There are actors and actresses whose work tends to get overlooked. Michelle Pfeiffer, who has consistently turned in brilliant performances throughout her career, is one of those. Although nominated three times without winning, Pfeiffer’s best work has mostly gone unrecognized. She famously turned down Clarice Starling in Silence of the Lambs because she deemed it too dark. Now, though, she probably couldn’t get any darker than Darren Aronofsky’s mother!. Pfeiffer will once again be in consideration for an Oscar, but this time in supporting.
A self-described Southern California surfer girl turned actress whose claim to fame at the time was her beauty, Pfeiffer was always smarter than she got credit for, and set out to prove she could be more than pretty. Although it’s possible that her beauty was the reason she never really got taken seriously as an artist. She launched her career singing in Grease 2 as the lip-smacking “bad girl” Stephanie and followed it up with an astonishing turn in Scarface, as Elvira Hancock.
No nomination for that though she was brilliant. An ice queen with a poker face, Pfeiffer stood out in a completely against-type role. That alone should have been enough to put her in line for better parts, but with the exception of Into the Night the good roles wouldn’t come until Married to the Mob in 1988. Again, no nomination for her work in Mob, even though she was completely deserving.
The nominees that year were:
The Accused: Jodie Foster (WINNER)
Dangerous Liaisons: Glenn Close
Working Girl: Melanie Griffith
A Cry in the Dark: Meryl Streep
Gorillas in the Mist: Sigourney Weaver
With Griffith in for the comedy role, Pfeiffer didn’t stand a chance. The 1980s were a strange period for leading actresses. They would probably be defined by Meryl Streep on one hand and Julia Roberts on the other. Young, vivacious, beautiful, and appealing to both men and women, Roberts set the bar to what Hollywood would be looking for. But Streep would set the bar for actresses on how to immerse themselves in acting – to speak in accents, to transform themselves in order to win. Other than Melanie Griffith, the actresses above were all transformed into real people or extreme characters. Pfeiffer would follow more in the Streep tradition, but because she was considered one of the most beautiful women in the world at the time she would not quite be let into that club. She also couldn’t really be Julia Roberts. She just wasn’t built that way as an actress. She was and is more inclined towards dark, brooding characters.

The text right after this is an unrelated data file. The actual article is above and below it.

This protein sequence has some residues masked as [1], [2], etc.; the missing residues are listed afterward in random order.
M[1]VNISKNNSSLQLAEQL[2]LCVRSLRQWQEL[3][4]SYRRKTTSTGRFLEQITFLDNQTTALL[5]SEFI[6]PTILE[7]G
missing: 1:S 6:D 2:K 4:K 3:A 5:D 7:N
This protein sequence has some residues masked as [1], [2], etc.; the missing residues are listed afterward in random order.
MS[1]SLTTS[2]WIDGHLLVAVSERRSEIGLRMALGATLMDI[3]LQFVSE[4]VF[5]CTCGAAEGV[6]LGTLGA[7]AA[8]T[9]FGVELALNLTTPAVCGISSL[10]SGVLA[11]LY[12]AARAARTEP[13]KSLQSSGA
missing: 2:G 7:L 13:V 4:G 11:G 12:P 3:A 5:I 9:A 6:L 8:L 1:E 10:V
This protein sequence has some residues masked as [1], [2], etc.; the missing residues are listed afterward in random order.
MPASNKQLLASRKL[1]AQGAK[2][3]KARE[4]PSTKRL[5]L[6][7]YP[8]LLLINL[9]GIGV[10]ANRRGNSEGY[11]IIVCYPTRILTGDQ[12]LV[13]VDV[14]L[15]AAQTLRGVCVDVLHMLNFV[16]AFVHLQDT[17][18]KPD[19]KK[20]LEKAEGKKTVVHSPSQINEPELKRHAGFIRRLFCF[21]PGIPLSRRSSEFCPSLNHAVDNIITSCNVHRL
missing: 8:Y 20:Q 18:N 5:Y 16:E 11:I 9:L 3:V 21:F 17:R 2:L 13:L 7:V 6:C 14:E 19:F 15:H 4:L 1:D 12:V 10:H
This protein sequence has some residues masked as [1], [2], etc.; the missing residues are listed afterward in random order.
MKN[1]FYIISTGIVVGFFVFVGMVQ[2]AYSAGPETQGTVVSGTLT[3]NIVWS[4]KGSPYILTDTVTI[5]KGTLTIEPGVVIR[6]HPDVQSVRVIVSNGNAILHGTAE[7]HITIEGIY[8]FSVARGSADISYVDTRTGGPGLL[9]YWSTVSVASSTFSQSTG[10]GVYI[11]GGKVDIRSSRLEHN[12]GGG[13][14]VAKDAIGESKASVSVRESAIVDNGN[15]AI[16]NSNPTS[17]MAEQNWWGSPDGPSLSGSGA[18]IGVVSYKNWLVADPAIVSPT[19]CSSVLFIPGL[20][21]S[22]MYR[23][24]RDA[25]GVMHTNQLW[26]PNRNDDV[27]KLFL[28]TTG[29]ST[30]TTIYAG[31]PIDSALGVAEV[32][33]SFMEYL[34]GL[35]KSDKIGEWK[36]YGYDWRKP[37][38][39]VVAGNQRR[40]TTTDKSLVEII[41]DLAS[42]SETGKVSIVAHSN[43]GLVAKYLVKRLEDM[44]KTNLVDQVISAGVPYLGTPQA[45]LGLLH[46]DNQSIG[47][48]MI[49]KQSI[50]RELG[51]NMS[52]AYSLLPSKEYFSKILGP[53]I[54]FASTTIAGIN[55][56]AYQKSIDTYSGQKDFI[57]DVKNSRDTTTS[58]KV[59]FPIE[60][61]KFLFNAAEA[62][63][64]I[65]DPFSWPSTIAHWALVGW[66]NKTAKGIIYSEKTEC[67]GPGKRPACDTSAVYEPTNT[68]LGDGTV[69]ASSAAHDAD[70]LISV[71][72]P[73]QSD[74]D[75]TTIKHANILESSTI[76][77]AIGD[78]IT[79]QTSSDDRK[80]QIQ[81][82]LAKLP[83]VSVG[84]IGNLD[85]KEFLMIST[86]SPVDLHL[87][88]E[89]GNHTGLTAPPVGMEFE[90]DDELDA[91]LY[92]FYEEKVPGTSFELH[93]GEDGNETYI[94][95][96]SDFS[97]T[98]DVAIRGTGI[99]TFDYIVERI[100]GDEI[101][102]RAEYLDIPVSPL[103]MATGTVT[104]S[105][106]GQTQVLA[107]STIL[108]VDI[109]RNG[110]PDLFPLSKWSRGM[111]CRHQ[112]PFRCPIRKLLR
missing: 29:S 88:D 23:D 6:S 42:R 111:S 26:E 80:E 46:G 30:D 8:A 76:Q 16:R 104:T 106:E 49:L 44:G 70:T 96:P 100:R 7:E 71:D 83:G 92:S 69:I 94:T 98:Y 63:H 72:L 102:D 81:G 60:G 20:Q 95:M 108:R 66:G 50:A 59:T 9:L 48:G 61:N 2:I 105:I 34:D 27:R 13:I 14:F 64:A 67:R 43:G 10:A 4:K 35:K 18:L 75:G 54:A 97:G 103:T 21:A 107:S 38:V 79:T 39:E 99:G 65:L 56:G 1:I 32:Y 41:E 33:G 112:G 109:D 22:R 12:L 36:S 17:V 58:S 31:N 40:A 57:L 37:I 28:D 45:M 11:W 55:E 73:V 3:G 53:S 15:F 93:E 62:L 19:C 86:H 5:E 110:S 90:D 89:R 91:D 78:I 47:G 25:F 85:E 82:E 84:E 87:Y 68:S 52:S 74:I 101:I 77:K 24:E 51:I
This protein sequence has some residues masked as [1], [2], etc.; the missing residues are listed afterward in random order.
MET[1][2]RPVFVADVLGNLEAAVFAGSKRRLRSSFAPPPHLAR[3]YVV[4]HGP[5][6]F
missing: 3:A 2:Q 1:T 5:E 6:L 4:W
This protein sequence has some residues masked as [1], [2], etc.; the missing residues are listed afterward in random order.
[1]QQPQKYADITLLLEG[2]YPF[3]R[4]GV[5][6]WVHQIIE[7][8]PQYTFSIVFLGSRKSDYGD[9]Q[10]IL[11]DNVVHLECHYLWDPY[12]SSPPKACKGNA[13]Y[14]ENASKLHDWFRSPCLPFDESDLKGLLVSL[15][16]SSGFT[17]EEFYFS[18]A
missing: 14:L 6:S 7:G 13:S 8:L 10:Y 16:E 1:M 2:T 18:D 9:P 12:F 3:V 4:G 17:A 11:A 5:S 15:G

Pfeiffer’s work in Married to the Mob would cultivate a growing base of fans who thought she was being unfairly ignored for her work, maybe because of her looks. After Married to the Mob, she would make one of my personal favorite guilty pleasure movies, Tequila Sunrise. This was meant to be a big splashy A-list starring role, but the movie did not quite land the way it was intended. It’s great, though, if you haven’t seen it. One person at the time aptly described it as “attack of the killer blue eyes.” It is more than that, although it is also that.